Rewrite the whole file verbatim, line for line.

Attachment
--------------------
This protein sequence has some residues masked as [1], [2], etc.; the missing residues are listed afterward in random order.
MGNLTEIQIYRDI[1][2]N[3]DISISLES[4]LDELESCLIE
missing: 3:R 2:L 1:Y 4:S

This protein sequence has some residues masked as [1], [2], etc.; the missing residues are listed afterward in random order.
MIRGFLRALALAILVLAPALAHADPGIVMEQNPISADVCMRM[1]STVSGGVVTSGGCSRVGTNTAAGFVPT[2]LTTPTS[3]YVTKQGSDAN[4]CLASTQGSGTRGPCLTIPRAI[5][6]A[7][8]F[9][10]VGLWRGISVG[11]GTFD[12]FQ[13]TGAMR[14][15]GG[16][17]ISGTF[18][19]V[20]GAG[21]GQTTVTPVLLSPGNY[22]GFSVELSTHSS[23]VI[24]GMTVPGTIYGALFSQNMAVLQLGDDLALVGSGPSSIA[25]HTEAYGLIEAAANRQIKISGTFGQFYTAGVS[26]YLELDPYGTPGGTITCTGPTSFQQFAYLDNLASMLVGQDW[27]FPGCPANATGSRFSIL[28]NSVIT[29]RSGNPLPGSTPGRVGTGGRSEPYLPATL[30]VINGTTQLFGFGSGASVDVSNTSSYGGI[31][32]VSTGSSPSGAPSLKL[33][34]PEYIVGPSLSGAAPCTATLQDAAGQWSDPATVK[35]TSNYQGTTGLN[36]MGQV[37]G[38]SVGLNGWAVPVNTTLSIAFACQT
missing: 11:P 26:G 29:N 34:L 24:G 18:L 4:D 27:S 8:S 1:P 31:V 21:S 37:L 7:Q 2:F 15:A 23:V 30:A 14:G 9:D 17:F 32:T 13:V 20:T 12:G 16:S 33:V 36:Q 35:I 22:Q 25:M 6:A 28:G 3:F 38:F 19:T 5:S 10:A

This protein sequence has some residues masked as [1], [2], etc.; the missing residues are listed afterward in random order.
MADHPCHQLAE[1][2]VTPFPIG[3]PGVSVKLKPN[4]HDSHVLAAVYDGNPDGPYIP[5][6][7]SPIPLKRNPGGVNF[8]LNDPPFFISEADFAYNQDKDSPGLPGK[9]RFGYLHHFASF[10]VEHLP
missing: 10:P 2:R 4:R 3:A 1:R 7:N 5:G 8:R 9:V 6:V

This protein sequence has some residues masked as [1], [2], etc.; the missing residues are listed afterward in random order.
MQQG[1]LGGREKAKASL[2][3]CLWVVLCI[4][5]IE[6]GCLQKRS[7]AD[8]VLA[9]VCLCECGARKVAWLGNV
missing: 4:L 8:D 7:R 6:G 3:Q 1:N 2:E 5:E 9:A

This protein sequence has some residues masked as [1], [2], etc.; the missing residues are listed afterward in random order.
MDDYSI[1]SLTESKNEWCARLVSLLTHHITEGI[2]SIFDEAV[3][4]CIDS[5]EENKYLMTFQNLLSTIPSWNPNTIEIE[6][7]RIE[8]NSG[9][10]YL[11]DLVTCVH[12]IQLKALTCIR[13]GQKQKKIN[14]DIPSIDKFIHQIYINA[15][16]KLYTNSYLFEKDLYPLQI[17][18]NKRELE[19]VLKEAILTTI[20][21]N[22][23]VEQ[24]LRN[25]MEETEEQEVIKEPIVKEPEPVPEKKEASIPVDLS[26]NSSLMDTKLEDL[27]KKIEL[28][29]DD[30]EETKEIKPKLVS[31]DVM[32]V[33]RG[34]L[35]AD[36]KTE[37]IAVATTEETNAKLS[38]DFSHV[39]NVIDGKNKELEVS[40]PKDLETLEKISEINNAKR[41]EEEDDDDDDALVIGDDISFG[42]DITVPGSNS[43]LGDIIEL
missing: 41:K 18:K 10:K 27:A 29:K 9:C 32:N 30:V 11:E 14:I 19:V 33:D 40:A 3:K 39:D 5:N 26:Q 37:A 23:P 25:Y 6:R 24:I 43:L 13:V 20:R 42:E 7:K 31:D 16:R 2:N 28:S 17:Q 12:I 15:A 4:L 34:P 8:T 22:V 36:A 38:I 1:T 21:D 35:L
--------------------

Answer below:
This protein sequence has some residues masked as [1], [2], etc.; the missing residues are listed afterward in random order.
MGNLTEIQIYRDI[1][2]N[3]DISISLES[4]LDELESCLIE
missing: 3:R 2:L 1:Y 4:S

This protein sequence has some residues masked as [1], [2], etc.; the missing residues are listed afterward in random order.
MIRGFLRALALAILVLAPALAHADPGIVMEQNPISADVCMRM[1]STVSGGVVTSGGCSRVGTNTAAGFVPT[2]LTTPTS[3]YVTKQGSDAN[4]CLASTQGSGTRGPCLTIPRAI[5][6]A[7][8]F[9][10]VGLWRGISVG[11]GTFD[12]FQ[13]TGAMR[14][15]GG[16][17]ISGTF[18][19]V[20]GAG[21]GQTTVTPVLLSPGNY[22]GFSVELSTHSS[23]VI[24]GMTVPGTIYGALFSQNMAVLQLGDDLALVGSGPSSIA[25]HTEAYGLIEAAANRQIKISGTFGQFYTAGVS[26]YLELDPYGTPGGTITCTGPTSFQQFAYLDNLASMLVGQDW[27]FPGCPANATGSRFSIL[28]NSVIT[29]RSGNPLPGSTPGRVGTGGRSEPYLPATL[30]VINGTTQLFGFGSGASVDVSNTSSYGGI[31][32]VSTGSSPSGAPSLKL[33][34]PEYIVGPSLSGAAPCTATLQDAAGQWSDPATVK[35]TSNYQGTTGLN[36]MGQV[37]G[38]SVGLNGWAVPVNTTLSIAFACQT
missing: 11:P 26:G 29:N 34:L 24:G 18:L 4:D 27:S 8:S 1:P 31:V 21:S 37:L 7:Q 2:F 15:A 23:V 30:A 14:G 9:D 17:F 32:T 13:V 20:T 12:G 16:S 33:V 36:Q 35:I 22:Q 25:M 6:A 28:G 3:F 38:F 19:T 5:S 10:A

This protein sequence has some residues masked as [1], [2], etc.; the missing residues are listed afterward in random order.
MADHPCHQLAE[1][2]VTPFPIG[3]PGVSVKLKPN[4]HDSHVLAAVYDGNPDGPYIP[5][6][7]SPIPLKRNPGGVNF[8]LNDPPFFISEADFAYNQDKDSPGLPGK[9]RFGYLHHFASF[10]VEHLP
missing: 10:P 2:R 4:R 3:A 1:R 7:N 5:G 8:R 9:V 6:V

This protein sequence has some residues masked as [1], [2], etc.; the missing residues are listed afterward in random order.
MQQG[1]LGGREKAKASL[2][3]CLWVVLCI[4][5]IE[6]GCLQKRS[7]AD[8]VLA[9]VCLCECGARKVAWLGNV
missing: 4:L 8:D 7:R 6:G 3:Q 1:N 2:E 5:E 9:A

This protein sequence has some residues masked as [1], [2], etc.; the missing residues are listed afterward in random order.
MDDYSI[1]SLTESKNEWCARLVSLLTHHITEGI[2]SIFDEAV[3][4]CIDS[5]EENKYLMTFQNLLSTIPSWNPNTIEIE[6][7]RIE[8]NSG[9][10]YL[11]DLVTCVH[12]IQLKALTCIR[13]GQKQKKIN[14]DIPSIDKFIHQIYINA[15][16]KLYTNSYLFEKDLYPLQI[17][18]NKRELE[19]VLKEAILTTI[20][21]N[22][23]VEQ[24]LRN[25]MEETEEQEVIKEPIVKEPEPVPEKKEASIPVDLS[26]NSSLMDTKLEDL[27]KKIEL[28][29]DD[30]EETKEIKPKLVS[31]DVM[32]V[33]RG[34]L[35]AD[36]KTE[37]IAVATTEETNAKLS[38]DFSHV[39]NVIDGKNKELEVS[40]PKDLETLEKISEINNAKR[41]EEEDDDDDDALVIGDDISFG[42]DITVPGSNS[43]LGDIIEL
missing: 41:K 18:K 10:K 27:A 29:K 9:C 32:N 30:V 11:E 14:I 19:V 33:D 40:A 3:K 39:D 5:N 26:Q 37:A 23:P 25:Y 6:R 24:I 43:L 13:V 20:R 42:E 7:K 31:D 16:R 2:N 28:S 17:Q 12:I 15:A 4:L 34:P 8:T 22:V 36:A 38:I 1:T 21:D 35:L